Four area men struggled to join the Marine Corps during World War II, desiring to serve their country in a position other than cleaning and cooking at a time when African-Americans were called “colored.” But in the end, the men were able to serve with dignity.

A 1941 executive order allowed African-Americans to enlist in the Marine Corps, and a segregated facility was created for the Montford Point Marines in North Carolina. Within the first two years, from 1942 to 1944, Bill French, Ed Brady, Melvin Scott and Thomas Lane IV all enlisted.

“I’d do it all over again,” said Brady, 90, of Vineland. He joined French, 92, and Scott in speaking to an audience of about 50 employees Wednesday morning at the William J. Hughes Technical Center in Egg Harbor Township.

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The three men shared their experiences of attempting to enlist but being told “No colored allowed.”

Scott, 85, said he recalls living in Washington, D.C., and watching through the gates of the Marine barracks as the flag was raised or lowered.

“I was colored. In those days, you could look, but you couldn’t belong,” he said.

They spoke of how enthusiastic they were to finally join the Marines, and how each had to make several attempts to get in. Despite the executive order, they were still being told that African-Americans weren’t allowed.

“The white officers were rough and tough, because they didn’t want us there to begin with,” French said. But he, too, said he would do it all over again.

“Basically all the education you got, you got it at Montford,” he said.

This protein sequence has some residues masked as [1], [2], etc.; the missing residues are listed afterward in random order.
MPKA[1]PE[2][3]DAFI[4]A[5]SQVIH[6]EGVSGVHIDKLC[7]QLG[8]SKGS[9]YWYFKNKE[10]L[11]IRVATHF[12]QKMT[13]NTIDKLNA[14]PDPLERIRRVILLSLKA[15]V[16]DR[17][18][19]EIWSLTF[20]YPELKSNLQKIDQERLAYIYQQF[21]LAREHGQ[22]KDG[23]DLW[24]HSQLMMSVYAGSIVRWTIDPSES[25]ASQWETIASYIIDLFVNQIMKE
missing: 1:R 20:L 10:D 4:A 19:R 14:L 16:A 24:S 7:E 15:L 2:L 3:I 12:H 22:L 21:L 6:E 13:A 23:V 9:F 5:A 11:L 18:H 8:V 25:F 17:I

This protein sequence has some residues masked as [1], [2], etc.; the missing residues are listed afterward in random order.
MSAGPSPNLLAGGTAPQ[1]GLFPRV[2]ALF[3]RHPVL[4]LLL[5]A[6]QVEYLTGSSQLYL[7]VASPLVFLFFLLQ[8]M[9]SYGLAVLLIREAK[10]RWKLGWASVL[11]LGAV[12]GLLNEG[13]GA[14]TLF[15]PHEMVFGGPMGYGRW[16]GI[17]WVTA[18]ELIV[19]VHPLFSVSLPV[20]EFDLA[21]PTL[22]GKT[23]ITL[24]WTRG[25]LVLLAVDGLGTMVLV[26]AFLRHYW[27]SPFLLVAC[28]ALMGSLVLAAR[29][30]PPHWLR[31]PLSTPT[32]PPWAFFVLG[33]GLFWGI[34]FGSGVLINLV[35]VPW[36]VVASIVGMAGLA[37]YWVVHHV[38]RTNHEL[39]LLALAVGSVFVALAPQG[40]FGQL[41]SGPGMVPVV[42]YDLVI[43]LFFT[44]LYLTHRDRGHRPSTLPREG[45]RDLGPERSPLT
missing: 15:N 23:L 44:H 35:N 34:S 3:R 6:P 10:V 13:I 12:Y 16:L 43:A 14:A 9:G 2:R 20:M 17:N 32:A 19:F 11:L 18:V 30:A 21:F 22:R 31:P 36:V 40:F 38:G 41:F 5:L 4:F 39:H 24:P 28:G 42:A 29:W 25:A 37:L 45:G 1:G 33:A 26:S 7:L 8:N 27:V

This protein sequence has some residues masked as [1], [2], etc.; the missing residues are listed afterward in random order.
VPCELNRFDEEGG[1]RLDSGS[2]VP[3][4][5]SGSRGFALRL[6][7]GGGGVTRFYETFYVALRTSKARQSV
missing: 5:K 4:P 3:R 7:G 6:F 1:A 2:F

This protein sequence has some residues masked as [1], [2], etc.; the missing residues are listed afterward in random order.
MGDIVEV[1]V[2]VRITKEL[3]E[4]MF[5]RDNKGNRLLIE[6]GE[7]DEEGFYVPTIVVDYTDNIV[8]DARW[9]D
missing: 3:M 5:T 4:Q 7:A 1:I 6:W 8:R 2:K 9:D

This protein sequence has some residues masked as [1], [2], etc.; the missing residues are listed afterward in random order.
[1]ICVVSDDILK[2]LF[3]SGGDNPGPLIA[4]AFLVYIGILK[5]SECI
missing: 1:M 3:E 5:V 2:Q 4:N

Humphrey Russell, of Mays Landing, told the men that “there is something to be said about your attitudes. You don’t have any (mental) scars.” He thanked them for “paving the way.”

Which they continued to do after leaving the facility at Camp Lejeune.

Two of the four Marines became involved in school districts in Cumberland County. Lane, 87, who could not attend, was the first black superintendent of the Bridgeton School District in 1997, and currently serves on the school board in Fairfield Township. Scott spent 41 years in the Vineland school system, and was the first male African American teacher.

The jovial and neutral nature of the three men surprised some in the audience, who murmured about the lack of animosity about the struggles they had faced.

“I wish they had shared more of their experiences in the camp,” said Benjamin DeGraffinried, of Washington Township, adding that he wished the youth in the region had a chance to hear the men so that it might positively affect their attitudes and mentality.

Today’s youth “don’t have it as tough,” said Andrew Stewart, of Washington Township. He agreed those who engage in crime and violence tend to make life harder on themselves.

“This serves as a constant reminder,” Stewart said of the presentation. “It makes me feel stronger.”

DeGraffinried agreed, adding that when he was a student, the focus was on the civil rights movement and Malcom X and Martin Luther King Jr. He said there are so many untold stories, such as those of the Montford Point Marines, that his generation and today’s youth can benefit from hearing.

He said that the stories serve as a reminder of the struggles and sacrifice.

“You don’t want to bring back the anger, just the awareness,” DeGraffinried said.

Janet Kinsell, of Mays Landing, said, “I thank you … for fighting so that I can enjoy my freedom today.”

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